A lonely Ph.D. student at the University of California, Los Angeles, used math, GPUs — and a little hacking — to find true love.
The tale of how Chris McKinlay mined profiles on the OkCupid dating service site to get himself in front of scores of women, eventually meeting fiancée Christine Tien Wang, has earned the mathematician worldwide fame.
Here’s the part of the story that hasn’t been told: McKinlay used CUDA, and a Tesla GPU, to crunch the numbers that made him lucky in love. “It was probably overkill, but it was hard to resist, as I had one sitting in front of me,” McKinlay said.
CUDA is a parallel programming model that makes using a graphics processing unit (GPU) for general purpose computing simple. With CUDA, developers can tap into the parallel processing power of GPUs, giving them access to the kind of compute power once available only on multi-million dollar supercomputers.
McKinlay, 35, is living proof that a knack for math — and a bit of subversive streak — is the functional equivalent of a comic book super power.
Know When to Hold Them …
Before graduate school, McKinlay played with an offshoot group of MIT-educated blackjack players, earning a living from his math skills.
He’s now using his Ph.D. to build profiles of the bacteria that live in our gut — known as the microbiome — a field that promises to one day yield treatments for everything from obesity to cancer.
The result of that know-how, when applied to the dating marketplace, puts even the smoothest bar-hopping pickup artist to shame.
“You go out and if you’re really aggressive you might meet a couple of dozen people in a night,” McKinlay says. “But by putting myself at the top of everyone’s match percentage, I would be exposing my profile to 20 to 25 thousand women — not just any women, but women who had answered questions in a statistically significantly similar way.”
With Great Power, Comes Great Dating Prospects
Wired’s Kevin Poulson first told the tale of how McKinlay used a pair of Mac Mini servers to mine data from the profiles of women in OkCupid to find out which of the thousands of questions the service posed to its users most mattered to them.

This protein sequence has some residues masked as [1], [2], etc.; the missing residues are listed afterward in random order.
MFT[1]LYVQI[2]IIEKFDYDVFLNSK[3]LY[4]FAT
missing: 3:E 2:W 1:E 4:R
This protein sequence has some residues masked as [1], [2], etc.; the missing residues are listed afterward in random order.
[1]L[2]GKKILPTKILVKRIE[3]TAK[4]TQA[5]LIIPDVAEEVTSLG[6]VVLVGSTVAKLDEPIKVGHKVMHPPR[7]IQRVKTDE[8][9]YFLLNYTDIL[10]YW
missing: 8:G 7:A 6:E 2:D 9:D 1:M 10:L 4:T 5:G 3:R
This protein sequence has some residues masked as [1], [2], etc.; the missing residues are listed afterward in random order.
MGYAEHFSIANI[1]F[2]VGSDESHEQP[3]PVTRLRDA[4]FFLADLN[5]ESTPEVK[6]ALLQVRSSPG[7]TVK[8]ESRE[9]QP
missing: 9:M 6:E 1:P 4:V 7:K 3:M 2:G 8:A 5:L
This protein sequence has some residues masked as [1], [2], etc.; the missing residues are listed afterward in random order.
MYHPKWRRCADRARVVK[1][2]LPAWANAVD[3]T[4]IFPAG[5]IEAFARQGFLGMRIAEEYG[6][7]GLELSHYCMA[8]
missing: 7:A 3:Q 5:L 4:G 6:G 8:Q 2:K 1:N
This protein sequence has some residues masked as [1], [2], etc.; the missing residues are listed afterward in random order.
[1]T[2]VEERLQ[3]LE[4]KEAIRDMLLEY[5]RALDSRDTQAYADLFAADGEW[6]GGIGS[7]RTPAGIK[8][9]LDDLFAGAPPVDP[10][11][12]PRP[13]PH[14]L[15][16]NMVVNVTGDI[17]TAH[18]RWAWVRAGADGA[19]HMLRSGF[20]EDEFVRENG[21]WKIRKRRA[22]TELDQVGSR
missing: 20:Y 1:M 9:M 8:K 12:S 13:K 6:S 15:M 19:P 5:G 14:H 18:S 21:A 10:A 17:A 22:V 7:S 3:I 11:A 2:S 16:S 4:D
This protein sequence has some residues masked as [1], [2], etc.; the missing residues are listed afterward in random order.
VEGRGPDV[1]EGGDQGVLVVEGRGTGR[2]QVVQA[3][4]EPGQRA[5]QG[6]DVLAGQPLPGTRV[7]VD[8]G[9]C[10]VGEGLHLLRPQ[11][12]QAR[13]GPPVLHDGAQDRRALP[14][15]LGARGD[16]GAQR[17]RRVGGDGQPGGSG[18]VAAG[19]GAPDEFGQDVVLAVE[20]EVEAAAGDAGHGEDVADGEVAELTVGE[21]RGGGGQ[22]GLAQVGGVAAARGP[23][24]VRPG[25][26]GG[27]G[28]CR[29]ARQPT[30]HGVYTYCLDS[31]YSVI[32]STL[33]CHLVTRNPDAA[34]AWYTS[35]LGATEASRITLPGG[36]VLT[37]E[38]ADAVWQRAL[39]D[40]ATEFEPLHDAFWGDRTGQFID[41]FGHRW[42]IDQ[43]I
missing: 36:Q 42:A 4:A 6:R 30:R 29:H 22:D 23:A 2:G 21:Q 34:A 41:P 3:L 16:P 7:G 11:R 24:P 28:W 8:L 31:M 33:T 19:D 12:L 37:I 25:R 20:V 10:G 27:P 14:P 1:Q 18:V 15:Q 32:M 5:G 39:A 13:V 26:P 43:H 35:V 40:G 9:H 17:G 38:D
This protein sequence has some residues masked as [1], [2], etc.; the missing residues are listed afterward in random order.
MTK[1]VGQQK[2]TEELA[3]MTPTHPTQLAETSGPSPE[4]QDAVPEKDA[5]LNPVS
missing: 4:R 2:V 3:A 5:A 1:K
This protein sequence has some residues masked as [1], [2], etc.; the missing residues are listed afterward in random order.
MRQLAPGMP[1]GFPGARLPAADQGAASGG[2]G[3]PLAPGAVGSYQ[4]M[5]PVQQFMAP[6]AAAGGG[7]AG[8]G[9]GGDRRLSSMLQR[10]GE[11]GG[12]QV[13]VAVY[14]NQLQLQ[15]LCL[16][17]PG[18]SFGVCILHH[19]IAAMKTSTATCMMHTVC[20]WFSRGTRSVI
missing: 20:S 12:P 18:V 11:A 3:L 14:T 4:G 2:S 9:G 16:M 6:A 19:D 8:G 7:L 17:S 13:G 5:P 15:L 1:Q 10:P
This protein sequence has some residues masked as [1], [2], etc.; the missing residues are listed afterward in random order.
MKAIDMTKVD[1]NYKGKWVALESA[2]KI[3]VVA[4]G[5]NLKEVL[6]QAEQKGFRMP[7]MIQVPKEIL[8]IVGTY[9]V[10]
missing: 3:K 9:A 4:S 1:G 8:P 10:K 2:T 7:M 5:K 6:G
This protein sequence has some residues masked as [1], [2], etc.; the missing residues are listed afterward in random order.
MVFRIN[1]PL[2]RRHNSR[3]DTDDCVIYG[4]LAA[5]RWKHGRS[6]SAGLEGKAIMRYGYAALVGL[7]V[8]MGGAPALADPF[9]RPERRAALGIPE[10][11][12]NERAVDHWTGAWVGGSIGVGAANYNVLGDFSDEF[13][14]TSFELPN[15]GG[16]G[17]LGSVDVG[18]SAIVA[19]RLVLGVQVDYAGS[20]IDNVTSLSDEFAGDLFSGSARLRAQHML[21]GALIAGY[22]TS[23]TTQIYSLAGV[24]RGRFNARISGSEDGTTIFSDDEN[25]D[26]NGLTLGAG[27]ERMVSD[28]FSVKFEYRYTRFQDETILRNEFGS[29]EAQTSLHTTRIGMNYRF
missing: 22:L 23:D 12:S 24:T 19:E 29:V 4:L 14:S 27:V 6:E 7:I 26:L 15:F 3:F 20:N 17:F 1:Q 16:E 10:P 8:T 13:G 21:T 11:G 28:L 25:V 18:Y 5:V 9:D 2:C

McKinlay then built models of the different kinds of women using the dating service, and answered the questions that mattered most to the kinds of women he wanted to meet. The result: the service rated him as compatible with thousands of possible partners.
To speed up the process of crunching all those numbers, McKinlay took advantage of the CUDA extensions available in C/C++ to tap into the Tesla GPU he was using for his Ph.D. dissertation.
These helped him quickly use an algorithm developed at Bell Labs called K20-Modes — originally used to analyze diseased soybean crops — to clump results from 20,000 women into seven separate clusters.
“I was already using it for my dissertation research,” McKinlay says of using a supercomputer accelerator to speed up his quest. “So, I felt a little less guilty about spending a month hacking OkCupid instead of the stuff I was supposed to be doing.”
Two Dates a Day? Now That’s Parallel Processing
With a little nudge from computers that he programmed to view the profiles of his best prospects — sending them a signal that he had looked at their profiles — McKinlay was able to line up all the face-to-face meetings he wanted; sometimes stacking up two in a single day. On his 88th date, he met Tien. They now plan to marry.
Maybe it would have gone quicker if McKinlay had run his dates like he did his code: in parallel. “Unfortunately, I’m mostly a single-threaded processor,” he says.